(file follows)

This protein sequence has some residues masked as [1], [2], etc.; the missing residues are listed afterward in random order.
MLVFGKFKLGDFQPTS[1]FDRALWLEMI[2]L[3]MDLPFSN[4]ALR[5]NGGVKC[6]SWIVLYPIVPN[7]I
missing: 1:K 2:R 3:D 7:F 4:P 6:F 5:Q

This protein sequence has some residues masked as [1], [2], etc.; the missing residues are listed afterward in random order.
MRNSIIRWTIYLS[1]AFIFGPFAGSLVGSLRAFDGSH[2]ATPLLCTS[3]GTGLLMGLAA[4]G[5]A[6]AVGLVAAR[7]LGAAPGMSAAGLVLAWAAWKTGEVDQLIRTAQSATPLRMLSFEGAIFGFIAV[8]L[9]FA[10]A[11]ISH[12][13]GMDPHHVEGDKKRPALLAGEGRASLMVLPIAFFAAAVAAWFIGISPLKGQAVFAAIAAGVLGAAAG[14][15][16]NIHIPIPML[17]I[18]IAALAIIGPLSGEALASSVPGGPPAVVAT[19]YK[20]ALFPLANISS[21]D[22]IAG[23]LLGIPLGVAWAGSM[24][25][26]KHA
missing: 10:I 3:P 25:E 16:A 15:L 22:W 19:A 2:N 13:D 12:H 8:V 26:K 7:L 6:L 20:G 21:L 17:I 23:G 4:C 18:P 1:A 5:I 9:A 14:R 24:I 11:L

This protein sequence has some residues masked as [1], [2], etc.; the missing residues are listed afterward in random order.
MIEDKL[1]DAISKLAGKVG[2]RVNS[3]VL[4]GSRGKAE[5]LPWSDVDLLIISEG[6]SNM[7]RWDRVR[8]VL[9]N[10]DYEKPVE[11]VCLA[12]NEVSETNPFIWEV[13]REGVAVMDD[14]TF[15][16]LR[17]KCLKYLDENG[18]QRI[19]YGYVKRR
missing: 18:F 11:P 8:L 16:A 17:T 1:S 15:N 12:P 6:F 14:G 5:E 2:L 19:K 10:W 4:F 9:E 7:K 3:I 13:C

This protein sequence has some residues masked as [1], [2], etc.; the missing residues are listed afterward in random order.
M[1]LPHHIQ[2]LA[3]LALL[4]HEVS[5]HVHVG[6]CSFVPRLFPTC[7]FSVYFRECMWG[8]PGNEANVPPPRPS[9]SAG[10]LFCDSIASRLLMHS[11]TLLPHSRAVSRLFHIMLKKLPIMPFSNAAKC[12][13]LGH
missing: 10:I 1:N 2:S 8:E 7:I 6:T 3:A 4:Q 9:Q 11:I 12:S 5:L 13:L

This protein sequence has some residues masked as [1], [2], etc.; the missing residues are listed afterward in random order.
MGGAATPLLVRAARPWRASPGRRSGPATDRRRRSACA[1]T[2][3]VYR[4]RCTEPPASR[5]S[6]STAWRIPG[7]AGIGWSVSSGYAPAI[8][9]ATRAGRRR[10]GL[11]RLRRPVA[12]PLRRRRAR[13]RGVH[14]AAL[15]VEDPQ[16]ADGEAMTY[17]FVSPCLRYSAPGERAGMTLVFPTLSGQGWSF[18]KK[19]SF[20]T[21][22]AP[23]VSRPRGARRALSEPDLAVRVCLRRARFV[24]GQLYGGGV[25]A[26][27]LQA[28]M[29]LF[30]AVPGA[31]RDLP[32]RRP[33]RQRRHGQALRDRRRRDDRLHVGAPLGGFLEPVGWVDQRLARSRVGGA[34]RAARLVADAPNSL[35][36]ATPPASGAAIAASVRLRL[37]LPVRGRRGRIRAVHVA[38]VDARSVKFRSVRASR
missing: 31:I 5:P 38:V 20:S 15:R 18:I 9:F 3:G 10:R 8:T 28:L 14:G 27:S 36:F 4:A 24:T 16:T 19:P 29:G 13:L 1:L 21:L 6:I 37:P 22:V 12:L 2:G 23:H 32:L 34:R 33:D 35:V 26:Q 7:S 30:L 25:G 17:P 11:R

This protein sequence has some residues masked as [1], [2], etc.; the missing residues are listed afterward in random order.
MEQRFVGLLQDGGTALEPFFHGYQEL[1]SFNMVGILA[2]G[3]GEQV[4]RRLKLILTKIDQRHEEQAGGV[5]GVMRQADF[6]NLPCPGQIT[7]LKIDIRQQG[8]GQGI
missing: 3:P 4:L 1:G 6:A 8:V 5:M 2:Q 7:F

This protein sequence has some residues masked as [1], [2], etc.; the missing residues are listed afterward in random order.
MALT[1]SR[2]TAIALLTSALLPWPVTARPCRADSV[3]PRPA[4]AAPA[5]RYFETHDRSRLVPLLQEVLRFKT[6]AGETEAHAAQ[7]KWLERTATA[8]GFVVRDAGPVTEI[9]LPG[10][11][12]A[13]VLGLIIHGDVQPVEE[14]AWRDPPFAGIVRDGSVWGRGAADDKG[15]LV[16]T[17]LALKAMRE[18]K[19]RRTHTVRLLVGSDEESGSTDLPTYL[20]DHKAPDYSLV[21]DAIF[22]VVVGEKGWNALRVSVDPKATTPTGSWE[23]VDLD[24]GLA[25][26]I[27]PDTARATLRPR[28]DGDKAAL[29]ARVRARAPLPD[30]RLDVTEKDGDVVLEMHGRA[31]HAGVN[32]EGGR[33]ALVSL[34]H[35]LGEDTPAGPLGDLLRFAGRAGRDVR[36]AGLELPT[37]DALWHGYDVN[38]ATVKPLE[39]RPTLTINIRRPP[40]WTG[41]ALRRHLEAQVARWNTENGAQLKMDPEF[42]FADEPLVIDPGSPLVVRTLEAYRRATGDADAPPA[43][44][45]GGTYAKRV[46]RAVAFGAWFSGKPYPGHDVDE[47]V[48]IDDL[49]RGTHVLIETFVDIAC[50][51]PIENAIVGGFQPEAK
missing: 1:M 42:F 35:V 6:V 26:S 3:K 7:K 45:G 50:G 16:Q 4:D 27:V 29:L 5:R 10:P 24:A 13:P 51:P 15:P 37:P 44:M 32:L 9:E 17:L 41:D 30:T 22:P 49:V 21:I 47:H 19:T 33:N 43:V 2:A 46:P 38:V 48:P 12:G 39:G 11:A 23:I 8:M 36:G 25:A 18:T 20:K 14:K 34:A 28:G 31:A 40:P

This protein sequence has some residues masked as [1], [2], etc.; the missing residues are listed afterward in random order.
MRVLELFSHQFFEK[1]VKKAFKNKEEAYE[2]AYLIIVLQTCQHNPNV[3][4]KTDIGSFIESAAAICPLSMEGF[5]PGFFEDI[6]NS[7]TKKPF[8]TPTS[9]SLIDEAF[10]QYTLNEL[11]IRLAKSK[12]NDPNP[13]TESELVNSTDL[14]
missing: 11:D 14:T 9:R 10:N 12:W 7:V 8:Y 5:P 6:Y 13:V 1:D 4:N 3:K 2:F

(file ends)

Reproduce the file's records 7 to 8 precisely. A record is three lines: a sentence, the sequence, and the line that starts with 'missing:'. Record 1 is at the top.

This protein sequence has some residues masked as [1], [2], etc.; the missing residues are listed afterward in random order.
MALT[1]SR[2]TAIALLTSALLPWPVTARPCRADSV[3]PRPA[4]AAPA[5]RYFETHDRSRLVPLLQEVLRFKT[6]AGETEAHAAQ[7]KWLERTATA[8]GFVVRDAGPVTEI[9]LPG[10][11][12]A[13]VLGLIIHGDVQPVEE[14]AWRDPPFAGIVRDGSVWGRGAADDKG[15]LV[16]T[17]LALKAMRE[18]K[19]RRTHTVRLLVGSDEESGSTDLPTYL[20]DHKAPDYSLV[21]DAIF[22]VVVGEKGWNALRVSVDPKATTPTGSWE[23]VDLD[24]GLA[25][26]I[27]PDTARATLRPR[28]DGDKAAL[29]ARVRARAPLPD[30]RLDVTEKDGDVVLEMHGRA[31]HAGVN[32]EGGR[33]ALVSL[34]H[35]LGEDTPAGPLGDLLRFAGRAGRDVR[36]AGLELPT[37]DALWHGYDVN[38]ATVKPLE[39]RPTLTINIRRPP[40]WTG[41]ALRRHLEAQVARWNTENGAQLKMDPEF[42]FADEPLVIDPGSPLVVRTLEAYRRATGDADAPPA[43][44][45]GGTYAKRV[46]RAVAFGAWFSGKPYPGHDVDE[47]V[48]IDDL[49]RGTHVLIETFVDIAC[50][51]PIENAIVGGFQPEAK
missing: 1:M 42:F 35:V 6:V 26:S 3:K 7:K 45:G 50:G 16:Q 4:D 27:V 29:L 5:R 10:P 24:A 13:P 51:P 15:P 37:P 44:M 32:L 9:E 17:L 41:D 30:T 22:P 49:V 21:I 47:H 19:T 33:N 43:V 2:A 46:P 38:V 48:P 12:G 39:G 11:A 23:I 8:M 36:G 25:A 18:T 20:K 14:K 34:A 28:G 31:A 40:P

This protein sequence has some residues masked as [1], [2], etc.; the missing residues are listed afterward in random order.
MRVLELFSHQFFEK[1]VKKAFKNKEEAYE[2]AYLIIVLQTCQHNPNV[3][4]KTDIGSFIESAAAICPLSMEGF[5]PGFFEDI[6]NS[7]TKKPF[8]TPTS[9]SLIDEAF[10]QYTLNEL[11]IRLAKSK[12]NDPNP[13]TESELVNSTDL[14]
missing: 11:D 14:T 9:R 10:N 12:W 7:V 8:Y 5:P 6:Y 13:V 1:D 4:N 3:K 2:F